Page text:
Completed Research: CLINICAL/TRANSLATIONAL RESEARCH
Abstract #CR03

Bruton Tyrosine Kinase Inhibitors: Real-World Clinical Outcomes in a Diverse Patient Population at a Large Safety Net Hospital

JHOP - March 2023 Vol 13 Special Feature - HOPA Abstracts

Presenters: Lynnette Henshaw, PharmD, BCOP, Boston Medical Center, Boston, MA; Camille Edwards, MBBS, Boston Medical Center, Boston University Chobanian & Avedisian School of Medicine, Boston, MA

BACKGROUND: The use of Bruton tyrosine kinase (BTK) inhibitors has increased over the past several years, changing the treatment landscape of hematologic malignancies, such as chronic lymphocytic leukemia (CLL). Ibrutinib was the first BTK to be FDA-approved in 2013, followed by the next-generation BTK inhibitors acalabrutinib and zanubrutinib, which were approved in 2017 and 2019, respectively. Each BTK inhibitor has its unique side-effect profile as well as its class effects. Real-world, long-term data in diverse patient populations are pertinent for the continued evaluation of safety outcomes and disease management.

OBJECTIVE: To describe the real-world use of BTK inhibitors, including treatment-related adverse effects, in a diverse patient cohort.

METHOD: This is a retrospective study of patients with hematologic malignancies who received BTK inhibitors between January 2016 and December 2021 at Boston Medical Center (BMC), a large safety net hospital. Using the oncology pharmacy database, we captured all of the prescriptions that were sent during the study period. Patients were excluded if their primary treatment was at another institution or if they did not start their intended therapy. Baseline demographics, therapy information, and safety data were collected after the patients had completed at least 6 months of therapy.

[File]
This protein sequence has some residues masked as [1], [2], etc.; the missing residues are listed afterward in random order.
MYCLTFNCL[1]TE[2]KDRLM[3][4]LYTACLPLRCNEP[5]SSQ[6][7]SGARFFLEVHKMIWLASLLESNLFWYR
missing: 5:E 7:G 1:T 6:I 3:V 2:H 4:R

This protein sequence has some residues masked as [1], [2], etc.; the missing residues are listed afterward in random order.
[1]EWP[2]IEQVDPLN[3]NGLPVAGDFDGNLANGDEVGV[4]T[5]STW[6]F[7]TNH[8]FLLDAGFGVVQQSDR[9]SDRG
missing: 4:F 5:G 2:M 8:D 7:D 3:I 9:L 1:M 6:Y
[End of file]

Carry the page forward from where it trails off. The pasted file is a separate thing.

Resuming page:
RESULTS: A total of 36 patients received treatment at BMC from January 2016 to December 2021 with either ibrutinib (n = 31), acalabrutinib (n = 4), or zanubrutinib (n = 1) in the first-line or relapsed/refractory setting. The median age of the patients was 70 years, and the majority of patients were male (61.1%), black or African American (42%), and diagnosed with CLL (52.8%). Approximately 50% of the patients receiving ibrutinib or acalabrutinib and the 1 patient who received zanubrutinib had a treatment interruption. A total of 19 patients (61.3%) who were receiving ibrutinib discontinued therapy, with 45.2% (n = 14) resulting from treatment-related adverse drug reactions (ADRs). Half of the patients receiving acalabrutinib (n = 2) discontinued therapy, with 25% of the discontinuations resulting from ADRs. Of the patients receiving ibrutinib, a worsening of existing atrial fibrillation (Afib) or new Afib was seen in 6.5% (n = 2) and 9.8% (n = 3), respectively. The patient receiving zanubrutinib had new Afib. None of the patients who were receiving acalabrutinib had Afib. New hypertension was diagnosed in 16.1% (n= 5) of the patients receiving ibrutinib and 25% (n = 1) of the patients receiving acalabrutinib. Worsening of existing hypertension was reported in 6.5% (n = 2) of the patients receiving ibrutinib.

CONCLUSION: BTK inhibitors are associated with cardiac adverse events, such as hypertension and Afib, which can develop many months to years after therapy initiation. Knowledge of therapy-related toxicities in diverse populations is essential for appropriate monitoring for the development of adverse events.

  1. National Comprehensive Cancer Network. NCCN Clinical Practice Guidelines in Oncology (NCCN Guidelines): Chronic Lymphocytic Leukemia/Small Lymphocytic Lymphoma. Version 1.2023. Accessed March 1, 2023.
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  3. Sharman JP, Egyed M, Jurczak W, et al. Acalabrutinib with or without obinutuzumab versus chlorambucil and obinutuzumab for treatment-naive chronic lymphocytic leukaemia (ELEVATE TN): a randomised, controlled, phase 3 trial. Lancet. 2020;295:1278-1291.
  4. Brukinsa (zanubrutinib) capsules, for oral use [prescribing information]. Beigene; January 2019.
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